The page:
- Do not skip the draining step. Even if the fresh ricotta doesn't look very wet, it is. Draining the ricotta will help your gnocchi tremendously.
- When shaping your gnocchi, resist the urge to over handle them. It's okay if they look a bit wrinkled or if they're not perfectly smooth.
- If you're not freezing the gnocchi for later, cook them as soon as you can. If you let them sit around too long they may become a bit sticky.

For the gnocchi:

1 pound (454 grams/16 ounces) fresh ricotta (2 cups)
2 large cold eggs, lightly beaten
1 tablespoon (1/2 ounce) unsalted butter
2 or 3 fresh sage leaves, or a few pinches of freshly grated nutmeg, or a few pinches of chopped lemon zest (all optional)
½ ounce Parmigiano-Reggiano, grated (about ¼ cup very lightly packed)
about ¼ teaspoon salt (a little more if using kosher salt)
all-purpose flour for forming the gnocchi

Step 1 (the day before you make the gnocchi): Preparing the ricotta.

If the ricotta is too wet, your gnocchi will not form properly. In her cookbook, Judy Rodgers recommends checking the ricotta’s wetness. To test the ricotta, take a teaspoon or so and place it on a paper towel. If you notice a very large ring of dampness forming around the ricotta after a minute or so, then the ricotta is too wet. To remove some of the moisture, line a sieve with cheesecloth or paper towels and place the ricotta in the sieve. Cover it and let it drain for at least 8 hours and up to 24 hours in the refrigerator. Alternatively, you can wrap the ricotta carefully in cheesecloth (2 layers) and suspend it in your refrigerator for 8 to 24 hours with a bowl underneath to catch the water that’s released. Either way, it’s recommended that you do this step the day before you plan on making the gnocchi.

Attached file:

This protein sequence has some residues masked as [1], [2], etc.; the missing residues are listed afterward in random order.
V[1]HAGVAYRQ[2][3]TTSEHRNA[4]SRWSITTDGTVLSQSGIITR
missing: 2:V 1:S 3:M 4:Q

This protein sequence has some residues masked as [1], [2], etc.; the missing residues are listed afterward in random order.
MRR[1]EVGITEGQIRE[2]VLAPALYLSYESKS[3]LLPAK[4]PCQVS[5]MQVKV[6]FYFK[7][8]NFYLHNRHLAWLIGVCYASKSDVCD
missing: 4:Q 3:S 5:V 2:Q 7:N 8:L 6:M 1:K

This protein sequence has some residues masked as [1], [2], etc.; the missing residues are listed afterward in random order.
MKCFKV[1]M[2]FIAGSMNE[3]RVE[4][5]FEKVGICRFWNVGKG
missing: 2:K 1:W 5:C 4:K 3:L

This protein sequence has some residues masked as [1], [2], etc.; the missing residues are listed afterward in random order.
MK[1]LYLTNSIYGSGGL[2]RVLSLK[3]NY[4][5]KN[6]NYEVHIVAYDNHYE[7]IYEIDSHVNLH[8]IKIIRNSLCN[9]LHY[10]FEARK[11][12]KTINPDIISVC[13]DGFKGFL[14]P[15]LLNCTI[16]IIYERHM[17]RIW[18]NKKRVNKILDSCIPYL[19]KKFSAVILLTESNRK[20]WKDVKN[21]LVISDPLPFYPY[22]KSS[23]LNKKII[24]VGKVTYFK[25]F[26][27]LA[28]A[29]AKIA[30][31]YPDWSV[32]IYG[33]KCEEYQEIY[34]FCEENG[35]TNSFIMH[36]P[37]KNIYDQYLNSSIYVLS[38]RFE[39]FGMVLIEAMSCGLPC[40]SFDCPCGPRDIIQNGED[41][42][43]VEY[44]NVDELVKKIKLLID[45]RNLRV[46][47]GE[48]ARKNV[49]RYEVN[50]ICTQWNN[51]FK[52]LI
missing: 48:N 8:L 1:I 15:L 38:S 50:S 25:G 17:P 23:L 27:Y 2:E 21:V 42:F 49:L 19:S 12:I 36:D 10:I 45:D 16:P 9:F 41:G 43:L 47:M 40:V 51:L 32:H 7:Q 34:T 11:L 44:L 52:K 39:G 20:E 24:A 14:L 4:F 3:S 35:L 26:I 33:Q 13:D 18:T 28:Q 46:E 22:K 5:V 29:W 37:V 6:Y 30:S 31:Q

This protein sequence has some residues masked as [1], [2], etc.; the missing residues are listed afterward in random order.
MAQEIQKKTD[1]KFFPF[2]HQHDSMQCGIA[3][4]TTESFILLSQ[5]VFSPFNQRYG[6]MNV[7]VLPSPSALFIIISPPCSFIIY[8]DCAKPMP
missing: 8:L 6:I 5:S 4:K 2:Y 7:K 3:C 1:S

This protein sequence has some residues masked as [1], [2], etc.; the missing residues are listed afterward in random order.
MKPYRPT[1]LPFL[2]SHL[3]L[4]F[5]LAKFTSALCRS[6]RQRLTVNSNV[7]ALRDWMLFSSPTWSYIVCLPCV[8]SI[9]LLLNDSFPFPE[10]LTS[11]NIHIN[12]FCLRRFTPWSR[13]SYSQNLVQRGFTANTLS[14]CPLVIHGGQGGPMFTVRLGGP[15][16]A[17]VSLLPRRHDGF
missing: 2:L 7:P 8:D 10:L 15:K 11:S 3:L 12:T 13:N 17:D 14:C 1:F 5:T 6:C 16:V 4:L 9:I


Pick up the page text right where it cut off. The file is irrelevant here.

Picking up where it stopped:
Step 2 (the day you plan on eating the gnocchi): Making the gnocchi dough.

To make great gnocchi, the ricotta has to be fairly smooth. Place the drained ricotta in a large bowl and mash it as best as you can with a rubber spatula or a large spoon (it’s best to use a utensil with some flexibility here). As you mash the ricotta, if you noticed that you can still see curds, then press the ricotta through a strainer to smooth it out as much as possible.

Add the lightly beaten eggs to the mashed ricotta.

Melt the tablespoon of butter. As it melts, add in the sage if you’re using it. If not, just melt the butter and add it to the ricotta mixture.

Add in any flavouring that you’re using (i.e., nutmeg, lemon zest, etc.). If you’re not using any particular flavouring, that’s fine.

Add the Parmigiano-Reggiano and the salt.

Beat all the ingredients together very well. You should end up with a soft and fluffy batter with no streaks (everything should be mixed in very well).

Step 3 Forming the gnocchi.

Fill a small pot with water and bring to a boil. When it boils, salt the water generously and keep it at a simmer. You will use this water to test the first gnocchi that you make to ensure that it holds together and that your gnocchi batter isn’t too damp.

In a large, shallow baking dish or on a sheet pan, make a bed of all-purpose flour that’s ½ an inch deep.

With a spatula, scrape the ricotta mixture away from the sides of the bowl and form a large mass in the centre of your bowl.